Statistically, the football team was dominated in virtually every aspect by Fordham on Saturday in its non-conference finale. Yet Yale still managed to nearly pull off the victory.

Outgained by 253 yards, the Bulldogs (3-2, 1-1 Ivy) forced four turnovers and held a lead until the very end. But with only 14 seconds remaining, the Rams (3-3) converted a 20-yard field goal to seal the deal and beat the Elis, 12-10.

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The Bulldogs kept the Fordham offense at bay for the entire game, but being on the field for over 38 minutes eventually caught up to them. The Rams were able to sustain time-consuming drives with 12 third down conversions, while the Bulldog offense was just one of nine on third downs.

“The biggest thing our defense needs to work on is getting off the field,” cornerback Paul Rice ’10 said. “We let them go 12 of 20 on third down conversions. That cannot happen anymore. We need to get more three and outs, and let our offense get more chances with the ball.”

But long drives didn’t equate to many Ram points, due to timely plays by the Eli defense.

After putting six on the board in its second drive on a 20-yard touchdown pass from quarterback John Skelton to Jason Caldwell, Fordham had its next two drives end with turnovers in Yale territory.

The first was a fumble forced by Kyle Hawari ’09 and recovered by Tom McCarthy ’10 that halted the host’s drive on the Yale 28-yard line.

On Fordham’s following series, the Rams marched 55 yards down to the Bulldog 3-yard line before a déjà vu occurred for the Elis. For the third consecutive week, Yale intercepted an opposing quarterback’s pass in their own end zone. The Rams attempted a trick play with backup quarterback Clayton Bush lined up under center and starting quarterback John Skelton lined up in the slot as a wide receiver. Bush tried throwing it to Skelton in the end zone, but safety Steven Santoro ’09 was able to deflect the pass to Rice for the clutch takeaway.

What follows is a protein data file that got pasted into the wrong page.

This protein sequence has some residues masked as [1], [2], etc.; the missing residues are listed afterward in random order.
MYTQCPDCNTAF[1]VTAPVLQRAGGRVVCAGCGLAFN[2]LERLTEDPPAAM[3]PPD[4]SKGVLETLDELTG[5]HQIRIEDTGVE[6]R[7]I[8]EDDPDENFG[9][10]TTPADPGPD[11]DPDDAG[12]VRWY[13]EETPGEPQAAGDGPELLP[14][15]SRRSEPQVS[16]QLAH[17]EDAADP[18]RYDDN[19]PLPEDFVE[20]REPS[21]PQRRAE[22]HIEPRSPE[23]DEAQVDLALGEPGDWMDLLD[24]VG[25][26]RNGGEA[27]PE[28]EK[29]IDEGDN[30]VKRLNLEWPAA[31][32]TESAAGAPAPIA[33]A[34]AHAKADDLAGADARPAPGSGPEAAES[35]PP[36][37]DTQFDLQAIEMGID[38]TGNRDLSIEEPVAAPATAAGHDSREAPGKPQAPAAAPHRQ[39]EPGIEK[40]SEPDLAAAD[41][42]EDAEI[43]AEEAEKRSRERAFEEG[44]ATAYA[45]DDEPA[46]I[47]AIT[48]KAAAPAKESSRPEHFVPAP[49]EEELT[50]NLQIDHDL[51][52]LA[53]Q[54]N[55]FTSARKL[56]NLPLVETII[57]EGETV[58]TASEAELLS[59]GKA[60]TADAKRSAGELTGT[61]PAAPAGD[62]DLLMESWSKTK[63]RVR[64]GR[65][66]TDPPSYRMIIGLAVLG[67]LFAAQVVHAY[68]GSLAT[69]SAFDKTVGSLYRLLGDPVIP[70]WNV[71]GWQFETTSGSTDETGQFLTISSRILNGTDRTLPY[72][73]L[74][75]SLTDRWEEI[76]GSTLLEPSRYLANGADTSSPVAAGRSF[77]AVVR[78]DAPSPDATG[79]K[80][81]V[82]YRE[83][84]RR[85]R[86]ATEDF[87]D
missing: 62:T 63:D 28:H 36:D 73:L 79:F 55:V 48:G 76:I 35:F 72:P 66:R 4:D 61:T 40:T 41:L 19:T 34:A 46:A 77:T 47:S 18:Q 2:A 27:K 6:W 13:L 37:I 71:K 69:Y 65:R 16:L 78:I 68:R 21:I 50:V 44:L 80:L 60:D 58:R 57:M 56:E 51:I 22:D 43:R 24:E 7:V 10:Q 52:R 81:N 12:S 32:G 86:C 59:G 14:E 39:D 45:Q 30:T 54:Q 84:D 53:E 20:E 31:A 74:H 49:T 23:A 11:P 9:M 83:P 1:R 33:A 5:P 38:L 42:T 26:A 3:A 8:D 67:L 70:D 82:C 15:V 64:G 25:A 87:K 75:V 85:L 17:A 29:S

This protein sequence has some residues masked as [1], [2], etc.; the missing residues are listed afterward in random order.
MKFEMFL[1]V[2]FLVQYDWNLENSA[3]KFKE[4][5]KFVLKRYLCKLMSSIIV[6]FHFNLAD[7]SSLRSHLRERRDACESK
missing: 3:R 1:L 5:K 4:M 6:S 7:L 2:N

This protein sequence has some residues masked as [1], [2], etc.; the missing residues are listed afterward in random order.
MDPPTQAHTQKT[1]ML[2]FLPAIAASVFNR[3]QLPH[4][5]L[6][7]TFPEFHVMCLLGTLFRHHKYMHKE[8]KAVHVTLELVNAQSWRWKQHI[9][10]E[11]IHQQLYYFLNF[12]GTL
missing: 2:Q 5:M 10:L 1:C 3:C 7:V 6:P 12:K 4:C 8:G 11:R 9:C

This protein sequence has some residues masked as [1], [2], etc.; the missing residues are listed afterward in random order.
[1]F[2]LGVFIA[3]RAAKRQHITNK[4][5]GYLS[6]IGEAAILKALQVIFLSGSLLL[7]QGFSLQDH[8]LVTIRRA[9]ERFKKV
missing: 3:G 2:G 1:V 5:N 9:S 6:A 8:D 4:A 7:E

However, the biggest turnover took place in Fordham’s first possession of the second half. The Rams marched down to the Bulldog four-yard line and handed the ball off to fullback Quasand Lewis on first and goal when the Yale defense struck again.

Lineman Eric Vidal ’09 got to Lewis and tore the ball out of the ballcarrier’s arms. The ball bounced into the open field when captain and linebacker Bobby Abare ’09 snatched it on the 14-yard line and took it the other way for an 86-yard touchdown return.

The touchdown gave the Bulldogs a 10-7 lead and was just another entry on the long list of huge plays from Abare this season. Abare has accumulated 48 total tackles, two sacks and three interceptions to go with the fumble recovery this season. Two of his interceptions were in Yale’s own end zone, and the third was returned for a touchdown against Holy Cross.

On Saturday alone, Abare accounted for 15 tackles (10 solo), two sacks and the fumble recovery.

“Bobby Abare plays the game with tremendous passion and effort,” head coach Jack Siedlecki said. “His knack for the big play in crucial situations has been a key to our defense the entire season.”